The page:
What kids can do:

1. Peel sweet potatoes for cooking in the microwave.
2. Once cooked and cooled, crush sweet potatoes in a large bowl.
3. Using a flat spoon or whisk, beat sweet potatoes creamy smooth.
4. Stir in the eggs, butter, sweetener, vanilla extract, nutmeg.
5. Ask supervising adult to season with salt.
6. Spoon mixture onto baking sheet, forming 6 mounds, 2 inches apart.
7. Using back of a spoon, form an empty cavity in the middle of each mound.
8. Fill each cavity with the apple mixture.

What supervising adult should do:

Preheat oven to 400°F (205°C). Lightly grease a baking sheet. Bake for 30 minutes.

Recipe II

Roasted Yellow Sweet Potatoes & Spinach
Servings: 6

Ingredients
2 medium organic sweet potatoes peeled, cut into one-inch cubes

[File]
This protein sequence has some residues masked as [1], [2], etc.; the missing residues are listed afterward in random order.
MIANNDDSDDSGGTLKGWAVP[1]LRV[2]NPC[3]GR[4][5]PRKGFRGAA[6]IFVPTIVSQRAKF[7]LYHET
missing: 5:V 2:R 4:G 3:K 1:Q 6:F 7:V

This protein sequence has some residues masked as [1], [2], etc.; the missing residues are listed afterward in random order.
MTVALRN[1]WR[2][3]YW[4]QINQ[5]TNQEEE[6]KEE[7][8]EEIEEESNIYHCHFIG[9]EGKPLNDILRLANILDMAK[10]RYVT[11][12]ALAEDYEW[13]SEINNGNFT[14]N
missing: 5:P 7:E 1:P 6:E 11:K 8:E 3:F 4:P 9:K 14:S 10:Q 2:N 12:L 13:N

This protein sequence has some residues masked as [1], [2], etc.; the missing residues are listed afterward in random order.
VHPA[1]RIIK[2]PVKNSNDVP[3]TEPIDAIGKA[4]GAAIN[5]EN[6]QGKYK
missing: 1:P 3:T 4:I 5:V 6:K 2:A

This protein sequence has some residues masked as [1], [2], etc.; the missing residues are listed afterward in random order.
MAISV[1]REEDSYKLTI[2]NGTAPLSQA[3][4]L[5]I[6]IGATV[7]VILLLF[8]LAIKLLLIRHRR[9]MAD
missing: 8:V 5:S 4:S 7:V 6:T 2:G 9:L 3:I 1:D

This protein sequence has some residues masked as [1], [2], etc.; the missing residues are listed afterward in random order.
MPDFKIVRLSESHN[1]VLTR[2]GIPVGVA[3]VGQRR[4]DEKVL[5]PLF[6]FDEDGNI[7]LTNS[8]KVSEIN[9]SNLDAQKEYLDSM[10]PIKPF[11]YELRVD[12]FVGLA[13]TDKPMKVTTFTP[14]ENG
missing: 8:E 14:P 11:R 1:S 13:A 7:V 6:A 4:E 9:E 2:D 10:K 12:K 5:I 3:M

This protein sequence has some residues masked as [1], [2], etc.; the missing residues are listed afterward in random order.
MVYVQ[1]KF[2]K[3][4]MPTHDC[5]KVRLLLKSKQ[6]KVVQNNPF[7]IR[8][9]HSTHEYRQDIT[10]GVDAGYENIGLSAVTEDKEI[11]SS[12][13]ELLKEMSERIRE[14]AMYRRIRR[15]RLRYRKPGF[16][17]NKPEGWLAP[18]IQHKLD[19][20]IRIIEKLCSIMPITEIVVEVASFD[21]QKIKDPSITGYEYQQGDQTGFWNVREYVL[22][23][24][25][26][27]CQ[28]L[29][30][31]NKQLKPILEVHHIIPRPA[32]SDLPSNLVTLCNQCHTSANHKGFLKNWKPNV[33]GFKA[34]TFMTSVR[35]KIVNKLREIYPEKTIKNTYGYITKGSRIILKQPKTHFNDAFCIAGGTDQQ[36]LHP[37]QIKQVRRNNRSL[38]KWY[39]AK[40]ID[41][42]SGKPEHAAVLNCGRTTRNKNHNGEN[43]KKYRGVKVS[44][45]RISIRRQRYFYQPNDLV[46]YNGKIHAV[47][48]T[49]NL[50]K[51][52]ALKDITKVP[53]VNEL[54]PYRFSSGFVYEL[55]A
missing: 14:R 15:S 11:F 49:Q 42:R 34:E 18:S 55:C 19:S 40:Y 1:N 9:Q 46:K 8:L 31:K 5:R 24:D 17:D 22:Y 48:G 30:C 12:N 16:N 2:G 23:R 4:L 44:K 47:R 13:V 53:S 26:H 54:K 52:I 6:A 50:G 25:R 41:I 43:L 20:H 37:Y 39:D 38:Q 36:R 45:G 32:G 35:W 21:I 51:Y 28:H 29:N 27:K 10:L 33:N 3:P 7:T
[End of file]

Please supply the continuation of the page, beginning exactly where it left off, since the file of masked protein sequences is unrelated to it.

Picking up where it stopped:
1 large organic acorn squash, peeled, cut into one-inch cubes
1 large Perfect Sweet Onion, cut into chunks
3 cloves organic garlic, minced
1/4 cup olive oil
2 Tbsp lemon pepper
1 tsp salt
8 oz feta cheese, crumbled
1 lb baby spinach

Preparation

What kids can do:

1. Under supervision, carefully peel and cut sweet potatoes and squash.
2. Also under supervision, prepare onion and garlic.
3. Place yams, squash and onion on a baking sheet, toss with olive oil, salt and lemon pepper.

What supervising adult should do:

Roast at 450 degrees for twenty minutes. Toss and roast 8 more minutes or until tender and caramelized. Remove sheet and add garlic to yam mixture; let sit in hot oven for 3 more minutes. In large bowl, add spinach and top with hot roasted vegetables and sprinkle with feta. Sprinkle with a few dashes of lemon pepper and olive oil, toss to coat. Cover with plastic wrap until slightly wilted. Serve at room temperature.